There are no shortage of fear factors that could put the index into such scary territory. It starts with the Federal Reserve, which is trying to reign in high inflation by hiking short-term interest rates and reducing its bondholdings, moves that will likely slow down economic and earnings growth. Plus, there are lockdowns in China. Limited supplies from the region results in higher costs for companies, yet another earnings-related concern.
In order for the S&P 500 to enter a bear market, the index would have to drop 20% or more from its high of 4796, hit on January 3. The index, at just under 4,000 as of Monday’s close, would have to fall about 4% to 3,836 to reach that point. Moreover, the index’s recent price trend makes that additional decline look to be within the realm of possibility.
Its drop-off since March 29 puts in on pace to fall below that 3,836 level, wrote Frank Cappelleri, chief market technician at Instinet. That is especially possible because the index has fallen below levels where it has recently enjoyed support—or buyers. The index hasn’t been this low since early April 2021.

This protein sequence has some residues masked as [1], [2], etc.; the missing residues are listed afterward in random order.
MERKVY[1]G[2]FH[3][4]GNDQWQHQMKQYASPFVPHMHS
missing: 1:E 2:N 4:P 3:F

But such a decline could be averted if Apple (ticker: AAPL) stock continues to do what it has recently done: hold up better than the broader market. Apple has outperformed the S&P 500 for the entire year. At just over $152 a share, Apple stock is still trading just above the $150 area at which buyers have consistently stepped in to send the stock higher several times in the past year-plus.
If Apple shares indeed stop declining, that would put a noticeable limit on the S&P 500’s potential drop.
Here’s how it all breaks down. Apple’s market capitalization is just over 7% of the S&P 500’s aggregate market cap—and the index’s level is weighted by market cap. So stocks with larger market values have an outsize influence on the index’s movements.
That means that if Apple stock stands its ground above $150, the S&P 500 has a chance to remain above bear market territory, as the other 93% of the index’s market value would have to drop more than 5% to bring the entire index down to 3,836. “If AAPL does eventually get caught up in a massive U.S./global equity downdraft, that will be one sign we are at truly investible lows,” wrote Nicholas Colas, co-founder of DataTrek.
That decline doesn’t look like a sure bet currently. Apple has yet to fall below the key $150 level—and there is good reason for that. The stock is seen as one of the highest quality names in the market. Its stable earnings growth and war chest of cash keeps investors in the stock. “I would not short Apple,” said Matthew Tuttle, chief investment officer of Tuttle Capital Management. And right now, “in the $150 area, there is not a lot of downside and that would end up being some pretty significant support,” said Tuttle.
If the $150 doesn’t hold, look out below. At that point, it’s anybody’s guess how low the stock could go. Just imagine the damage to the S&P 500 if Apple goes into free fall mode.
Write to Jacob Sonenshine at firstname.lastname@example.org